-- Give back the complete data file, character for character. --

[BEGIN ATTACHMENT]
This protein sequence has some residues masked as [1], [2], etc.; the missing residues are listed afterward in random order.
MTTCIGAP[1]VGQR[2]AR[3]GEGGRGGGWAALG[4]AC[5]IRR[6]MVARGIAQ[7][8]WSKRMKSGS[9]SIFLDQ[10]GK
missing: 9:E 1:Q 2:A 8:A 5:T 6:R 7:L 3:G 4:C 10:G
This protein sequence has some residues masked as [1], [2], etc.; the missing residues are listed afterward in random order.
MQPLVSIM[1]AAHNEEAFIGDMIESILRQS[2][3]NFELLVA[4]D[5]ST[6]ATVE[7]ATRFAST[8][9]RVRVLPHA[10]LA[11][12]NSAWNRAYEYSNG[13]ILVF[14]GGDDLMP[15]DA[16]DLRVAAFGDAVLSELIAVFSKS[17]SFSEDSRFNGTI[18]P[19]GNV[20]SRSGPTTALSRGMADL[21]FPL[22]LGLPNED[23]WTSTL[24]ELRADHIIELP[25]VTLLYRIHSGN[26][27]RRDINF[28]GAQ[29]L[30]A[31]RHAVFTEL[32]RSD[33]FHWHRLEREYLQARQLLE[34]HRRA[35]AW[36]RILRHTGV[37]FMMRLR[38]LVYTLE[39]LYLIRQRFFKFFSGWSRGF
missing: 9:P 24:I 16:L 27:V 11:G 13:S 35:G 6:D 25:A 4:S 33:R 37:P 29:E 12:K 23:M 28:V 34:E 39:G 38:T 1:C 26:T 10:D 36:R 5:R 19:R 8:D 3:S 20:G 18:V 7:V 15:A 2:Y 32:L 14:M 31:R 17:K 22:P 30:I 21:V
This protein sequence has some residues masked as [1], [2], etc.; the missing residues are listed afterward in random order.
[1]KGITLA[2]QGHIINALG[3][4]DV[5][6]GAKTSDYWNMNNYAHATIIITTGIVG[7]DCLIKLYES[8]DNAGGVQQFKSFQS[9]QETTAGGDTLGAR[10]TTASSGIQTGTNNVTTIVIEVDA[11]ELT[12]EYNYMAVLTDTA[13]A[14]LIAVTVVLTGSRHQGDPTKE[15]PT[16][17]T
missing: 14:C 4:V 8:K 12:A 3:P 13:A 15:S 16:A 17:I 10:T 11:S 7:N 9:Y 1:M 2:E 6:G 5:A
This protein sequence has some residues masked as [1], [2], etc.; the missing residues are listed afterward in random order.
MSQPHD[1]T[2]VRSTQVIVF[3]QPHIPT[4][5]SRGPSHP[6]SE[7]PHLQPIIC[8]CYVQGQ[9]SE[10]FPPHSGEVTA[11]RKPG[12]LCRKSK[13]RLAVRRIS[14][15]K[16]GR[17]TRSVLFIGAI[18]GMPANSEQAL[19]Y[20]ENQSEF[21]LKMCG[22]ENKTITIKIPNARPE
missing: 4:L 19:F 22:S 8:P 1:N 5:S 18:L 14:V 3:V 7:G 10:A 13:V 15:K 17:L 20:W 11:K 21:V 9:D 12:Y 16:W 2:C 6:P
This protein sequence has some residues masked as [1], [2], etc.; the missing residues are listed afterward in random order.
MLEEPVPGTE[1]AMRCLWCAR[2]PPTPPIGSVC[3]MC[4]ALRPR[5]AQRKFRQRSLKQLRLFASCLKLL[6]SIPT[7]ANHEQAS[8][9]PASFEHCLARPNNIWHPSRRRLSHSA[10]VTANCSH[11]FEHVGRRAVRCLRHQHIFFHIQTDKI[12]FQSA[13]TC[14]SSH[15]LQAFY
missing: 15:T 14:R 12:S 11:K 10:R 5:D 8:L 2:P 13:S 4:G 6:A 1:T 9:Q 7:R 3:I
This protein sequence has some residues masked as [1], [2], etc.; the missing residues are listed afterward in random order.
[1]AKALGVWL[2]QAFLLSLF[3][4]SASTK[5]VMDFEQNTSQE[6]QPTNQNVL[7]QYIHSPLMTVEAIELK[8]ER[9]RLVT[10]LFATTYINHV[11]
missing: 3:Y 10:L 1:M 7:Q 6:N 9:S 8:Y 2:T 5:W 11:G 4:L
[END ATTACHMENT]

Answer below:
This protein sequence has some residues masked as [1], [2], etc.; the missing residues are listed afterward in random order.
MTTCIGAP[1]VGQR[2]AR[3]GEGGRGGGWAALG[4]AC[5]IRR[6]MVARGIAQ[7][8]WSKRMKSGS[9]SIFLDQ[10]GK
missing: 9:E 1:Q 2:A 8:A 5:T 6:R 7:L 3:G 4:C 10:G
This protein sequence has some residues masked as [1], [2], etc.; the missing residues are listed afterward in random order.
MQPLVSIM[1]AAHNEEAFIGDMIESILRQS[2][3]NFELLVA[4]D[5]ST[6]ATVE[7]ATRFAST[8][9]RVRVLPHA[10]LA[11][12]NSAWNRAYEYSNG[13]ILVF[14]GGDDLMP[15]DA[16]DLRVAAFGDAVLSELIAVFSKS[17]SFSEDSRFNGTI[18]P[19]GNV[20]SRSGPTTALSRGMADL[21]FPL[22]LGLPNED[23]WTSTL[24]ELRADHIIELP[25]VTLLYRIHSGN[26][27]RRDINF[28]GAQ[29]L[30]A[31]RHAVFTEL[32]RSD[33]FHWHRLEREYLQARQLLE[34]HRRA[35]AW[36]RILRHTGV[37]FMMRLR[38]LVYTLE[39]LYLIRQRFFKFFSGWSRGF
missing: 9:P 24:I 16:L 27:V 11:G 13:S 35:G 6:D 25:A 4:S 33:R 37:P 29:E 12:K 23:M 28:V 34:E 39:G 38:T 1:C 26:T 10:D 36:R 5:R 19:R 8:D 3:S 20:G 18:V 7:V 15:A 2:Y 32:L 14:M 31:R 17:K 22:P 30:I 21:V
This protein sequence has some residues masked as [1], [2], etc.; the missing residues are listed afterward in random order.
[1]KGITLA[2]QGHIINALG[3][4]DV[5][6]GAKTSDYWNMNNYAHATIIITTGIVG[7]DCLIKLYES[8]DNAGGVQQFKSFQS[9]QETTAGGDTLGAR[10]TTASSGIQTGTNNVTTIVIEVDA[11]ELT[12]EYNYMAVLTDTA[13]A[14]LIAVTVVLTGSRHQGDPTKE[15]PT[16][17]T
missing: 14:C 4:V 8:K 12:A 3:P 13:A 15:S 16:A 17:I 10:T 11:S 7:N 9:Y 1:M 2:E 6:G 5:A
This protein sequence has some residues masked as [1], [2], etc.; the missing residues are listed afterward in random order.
MSQPHD[1]T[2]VRSTQVIVF[3]QPHIPT[4][5]SRGPSHP[6]SE[7]PHLQPIIC[8]CYVQGQ[9]SE[10]FPPHSGEVTA[11]RKPG[12]LCRKSK[13]RLAVRRIS[14][15]K[16]GR[17]TRSVLFIGAI[18]GMPANSEQAL[19]Y[20]ENQSEF[21]LKMCG[22]ENKTITIKIPNARPE
missing: 4:L 19:F 22:S 8:P 1:N 5:S 18:L 14:V 3:V 7:G 10:A 13:V 15:K 17:L 20:W 11:K 21:V 9:D 12:Y 16:W 2:C 6:P
This protein sequence has some residues masked as [1], [2], etc.; the missing residues are listed afterward in random order.
MLEEPVPGTE[1]AMRCLWCAR[2]PPTPPIGSVC[3]MC[4]ALRPR[5]AQRKFRQRSLKQLRLFASCLKLL[6]SIPT[7]ANHEQAS[8][9]PASFEHCLARPNNIWHPSRRRLSHSA[10]VTANCSH[11]FEHVGRRAVRCLRHQHIFFHIQTDKI[12]FQSA[13]TC[14]SSH[15]LQAFY
missing: 15:T 14:R 12:S 11:K 10:R 5:D 8:L 2:P 13:S 4:G 6:A 1:T 9:Q 7:R 3:I
This protein sequence has some residues masked as [1], [2], etc.; the missing residues are listed afterward in random order.
[1]AKALGVWL[2]QAFLLSLF[3][4]SASTK[5]VMDFEQNTSQE[6]QPTNQNVL[7]QYIHSPLMTVEAIELK[8]ER[9]RLVT[10]LFATTYINHV[11]
missing: 3:Y 10:L 1:M 7:Q 6:N 9:S 8:Y 2:T 5:W 11:G 4:L